There is no standard formula, it depends on your taxes and other deductions taken, which vary from individual to individual. Taxes vary by region, filing status and withholding allowances. Deductions include retirement contributions, union dues, insurance payments, student loan payments, child support, or others depending on yoru situation. You can do a google search for "pay calculator" or "net salaray calculator" and look at the ones that come up. I can't find something specific to my area (including taxes from the city, county and state as well as federal) but they can be helpful if you want to estimate. Also, paystubs include an itemized listing of deductions, so you can see you net and gross for a current job on your paystub.
I rarely work more than 40 hours (neither does my boss), my job is challenging in terms of problem solving but not stressful- read i’m not bored, my coworkers generally keep to themselves – no office drama, I get a nice raise and bonus every year, time off is generous, I work from home 25% of the time and I make around 150k all in. Graduate school was free through research and my undergrad degree cost less than my annual salary – paid for by bank of daddy. My house costs less than my annual salary. I don’t know of any other field that gives you such a high reward for very little effort. I didn’t have to go to med school for 10 years neither do I have to work 60 hour weeks or wear a stuffy suit. I wear blouses and jeans to work everyday and I’m easily the best dressed. Instead of jumping ship to management like many Engineers I’m developing my skills in a highly technical and specialized area with hopes of becoming an Independent Contractor around the 12 year mark, targeting around $220 and hour. You can do anything with a Chemical Engineering degree – both the diploma and the skills you will learn, I can’t sell this dream enough!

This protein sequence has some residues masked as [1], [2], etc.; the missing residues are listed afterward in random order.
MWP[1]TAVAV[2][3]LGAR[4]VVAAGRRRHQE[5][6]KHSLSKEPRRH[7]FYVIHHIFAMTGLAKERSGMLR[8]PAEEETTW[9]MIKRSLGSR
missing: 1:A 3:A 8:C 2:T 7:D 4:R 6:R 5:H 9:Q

It’s unfortunate that you left IT out – yes portion of it have been outsourced. However I have several friends who work as social media technologist (monetize YouTube videos, twitter relationships etc.) that make over 6 figures. Also I work as an IT Business Analyst for a large consulting firm and make over 6 figures… My boss last year made over 200k (with bonus) for a midsize software development firm in retail. There is so much money to be made out there – BUT a lot of the old jobs are gone. I mean have we stopped to think about how some of those “crazy kids” running around on the internet blogging everywhere are now making 6 figures? That is a legit job that was created during the recession. Yeah people let’s make our own economic stimulus package! You have to find what the market is paying for these days – the money is out there.